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REVIEW: 'Mindcull' by K.H Canobi Made Me Really Want A VR Headset

Hello Fellow Readerholics

I am back after disappearing off the face of the earth for two weeks (well… not disappearing, just neglecting this blog) .Anyway, this quarantine has had some rather adverse affects on me… I’M IN A READING SLUMP!!! I don’t know how or why it’s happening, if anything I should be reading  more but I just can’t get into it for some reason. I did however, have the opportunity to read ‘Mindcull’ by K.H Canobi before the slump really hit. Huge thank you to Ford St Publishing for providing me a review copy of the book.

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SYNOPISIS:

In a time when nothing is as real as virtual reality, sixteen-year-old Eila is short-listed in a competition by a global technology giant. But then law enforcement officers force her to spy for them, underground activists reveal a murderous plot and someone uses virtual reality to fill her head with a stranger’s thoughts.

Amid secrets, lies and distortions, Eila must decide how far she will go to protect innocent lives.

  • synopsis taken from Goodreads

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REVIEW:

I would like to begin by saying that this was a really fun book! It featured so many epic (and at times a little scary) gadgets that had me yearning for a future that would give me access to them. Although the future was depicted as something closer and more tangible than a far off time. It was actually super cool!

Eila was such a strong character. I say that not only because she was independent and had agency but because she was an incredibly well developed character considering the length of the book. A book I would consider to more plot than character driven at that. She was also a character who I consider to be very ‘street smart’ and conscientious but in a time where that translates differently than to what it does now. My favourite thing about her character was her strength that was aided by her considerate nature. Too often, I find that in a more ‘actiony’ (not a word, I know) sci fi novel the female lead is depicted as somebody who is strong but not kind. I am so sick of seeing that stupid trope so Eila was refreshing to say the least.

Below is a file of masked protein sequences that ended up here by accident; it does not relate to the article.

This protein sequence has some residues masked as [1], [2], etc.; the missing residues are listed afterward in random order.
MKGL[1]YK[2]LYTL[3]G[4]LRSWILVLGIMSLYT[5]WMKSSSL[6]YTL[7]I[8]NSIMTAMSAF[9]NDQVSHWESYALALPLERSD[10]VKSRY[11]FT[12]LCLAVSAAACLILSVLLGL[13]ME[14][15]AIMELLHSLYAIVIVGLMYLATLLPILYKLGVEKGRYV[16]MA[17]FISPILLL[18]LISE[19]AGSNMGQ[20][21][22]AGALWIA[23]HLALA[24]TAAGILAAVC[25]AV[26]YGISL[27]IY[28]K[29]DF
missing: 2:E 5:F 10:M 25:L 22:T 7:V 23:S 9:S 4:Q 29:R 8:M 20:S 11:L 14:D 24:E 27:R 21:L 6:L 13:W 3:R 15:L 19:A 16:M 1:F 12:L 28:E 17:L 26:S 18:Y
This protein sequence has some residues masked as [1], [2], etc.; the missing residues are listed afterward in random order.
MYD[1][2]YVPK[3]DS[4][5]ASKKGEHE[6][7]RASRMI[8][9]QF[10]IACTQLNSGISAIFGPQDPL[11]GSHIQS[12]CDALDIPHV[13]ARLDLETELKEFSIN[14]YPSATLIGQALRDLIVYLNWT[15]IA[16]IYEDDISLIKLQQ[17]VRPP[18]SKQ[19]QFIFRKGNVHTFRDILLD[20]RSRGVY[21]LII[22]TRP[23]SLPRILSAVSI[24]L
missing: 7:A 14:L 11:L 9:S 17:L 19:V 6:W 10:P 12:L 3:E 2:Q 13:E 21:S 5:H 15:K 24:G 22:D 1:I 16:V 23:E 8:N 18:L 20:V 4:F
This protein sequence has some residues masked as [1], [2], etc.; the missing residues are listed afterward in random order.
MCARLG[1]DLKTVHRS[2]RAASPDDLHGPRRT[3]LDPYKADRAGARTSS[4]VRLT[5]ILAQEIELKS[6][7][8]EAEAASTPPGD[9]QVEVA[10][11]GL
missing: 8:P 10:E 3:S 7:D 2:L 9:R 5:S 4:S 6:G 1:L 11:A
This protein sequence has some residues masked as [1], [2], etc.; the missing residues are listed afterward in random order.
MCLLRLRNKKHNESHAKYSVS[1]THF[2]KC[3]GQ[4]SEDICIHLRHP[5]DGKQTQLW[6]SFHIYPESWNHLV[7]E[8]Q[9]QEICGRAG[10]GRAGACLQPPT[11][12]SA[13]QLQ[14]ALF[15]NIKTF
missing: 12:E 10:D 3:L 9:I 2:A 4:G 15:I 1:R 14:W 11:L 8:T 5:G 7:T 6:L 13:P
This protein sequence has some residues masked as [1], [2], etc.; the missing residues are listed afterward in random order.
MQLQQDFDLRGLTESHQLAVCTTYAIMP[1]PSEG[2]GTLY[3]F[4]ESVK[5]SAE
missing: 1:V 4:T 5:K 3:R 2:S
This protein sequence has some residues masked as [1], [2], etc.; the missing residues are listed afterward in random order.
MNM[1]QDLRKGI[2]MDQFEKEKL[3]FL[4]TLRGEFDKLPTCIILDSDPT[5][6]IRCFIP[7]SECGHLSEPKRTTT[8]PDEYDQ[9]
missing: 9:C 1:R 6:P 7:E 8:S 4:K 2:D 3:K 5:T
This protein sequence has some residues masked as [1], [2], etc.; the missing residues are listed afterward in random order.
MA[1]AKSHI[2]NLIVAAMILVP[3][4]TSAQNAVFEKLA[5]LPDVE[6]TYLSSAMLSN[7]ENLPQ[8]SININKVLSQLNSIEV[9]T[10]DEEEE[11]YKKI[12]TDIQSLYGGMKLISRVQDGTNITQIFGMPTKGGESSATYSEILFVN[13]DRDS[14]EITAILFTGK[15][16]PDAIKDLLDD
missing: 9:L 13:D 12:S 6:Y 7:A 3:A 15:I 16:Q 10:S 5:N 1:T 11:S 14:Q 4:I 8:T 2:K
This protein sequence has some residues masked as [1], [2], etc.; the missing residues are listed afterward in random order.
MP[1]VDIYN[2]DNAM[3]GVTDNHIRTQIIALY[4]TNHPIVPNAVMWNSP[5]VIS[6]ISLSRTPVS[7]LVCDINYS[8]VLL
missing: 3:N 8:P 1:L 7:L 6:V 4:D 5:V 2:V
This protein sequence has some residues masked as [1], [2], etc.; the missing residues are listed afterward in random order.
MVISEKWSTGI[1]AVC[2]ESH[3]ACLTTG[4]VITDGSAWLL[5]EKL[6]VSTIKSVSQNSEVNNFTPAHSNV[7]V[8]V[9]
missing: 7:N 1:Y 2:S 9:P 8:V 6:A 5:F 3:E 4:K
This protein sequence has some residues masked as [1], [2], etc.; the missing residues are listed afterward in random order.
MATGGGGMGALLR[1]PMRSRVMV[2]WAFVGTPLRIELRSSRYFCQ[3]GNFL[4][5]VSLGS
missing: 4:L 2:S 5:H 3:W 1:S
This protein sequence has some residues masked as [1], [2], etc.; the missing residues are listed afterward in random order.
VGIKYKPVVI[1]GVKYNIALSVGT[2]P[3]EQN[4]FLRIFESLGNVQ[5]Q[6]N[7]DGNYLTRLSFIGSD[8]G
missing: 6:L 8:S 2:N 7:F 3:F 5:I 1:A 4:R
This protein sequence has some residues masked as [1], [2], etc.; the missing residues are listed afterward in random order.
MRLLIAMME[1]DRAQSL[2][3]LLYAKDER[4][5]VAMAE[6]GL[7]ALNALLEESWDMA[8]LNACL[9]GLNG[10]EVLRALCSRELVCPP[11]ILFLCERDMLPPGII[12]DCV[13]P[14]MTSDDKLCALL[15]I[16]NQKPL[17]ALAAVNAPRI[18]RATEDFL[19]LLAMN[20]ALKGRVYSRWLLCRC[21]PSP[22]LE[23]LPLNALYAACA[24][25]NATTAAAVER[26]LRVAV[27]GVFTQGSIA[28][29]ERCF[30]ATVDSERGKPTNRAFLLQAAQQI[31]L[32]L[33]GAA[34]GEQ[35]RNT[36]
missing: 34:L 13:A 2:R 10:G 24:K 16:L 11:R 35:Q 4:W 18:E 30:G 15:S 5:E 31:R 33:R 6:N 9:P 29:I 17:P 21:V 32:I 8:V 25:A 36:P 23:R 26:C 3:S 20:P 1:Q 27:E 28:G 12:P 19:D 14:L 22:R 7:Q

The friendships Eila formed during the novel were ones that were so genuine yet wholesome. The moments she shared with those closest to her were so intimated realistic  that I either felt as if I were there myself or I felt as if she had taken one of my own experiences and inserted the names of her friends into it.

I also really loved the themes of this novel. There was a heavy influence of deception vs. truth with another strong influence being reality and fantasy which at times, made Eila an unreliable narrator (which I love). I also adored the  major theme of what is right and what is wrong and that wonderful grey bit in between!

One thing that I didn’t love was the strong dystopian influence of the novel. As much as I enjoy a good fast paced dystopian, at times the book felt a little bit cliched and unoriginal. This was only really an issue during the first half of the novel as when the plot began to develop, it also distanced itself from well known dystopian tropes and became its own thing. That being said, it still wasn’t the sci fi of my dreams.

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Overall, this was incredibly fast paced book that made me *really* want a headset or skin suit! I’m rating it a 3.2/5.

Xoxo,

Your Favourite Bookworm

2 comments

guppy

That's actually such a great point about action heroines being 'strong but not kind'. Sometimes authors exaggerate the bad-assness (ahaha definitely not a word) until all the character's actions no matter how violent are... glorified I guess? Anyways great review! :)

28th May, 20
imosshelf

Thank you! I’ve noticed the thing about a (usually female) character being strong without kindness and while it does make them badass, it also kind of takes away their humanity. It was a very fun book to review!

28th May, 20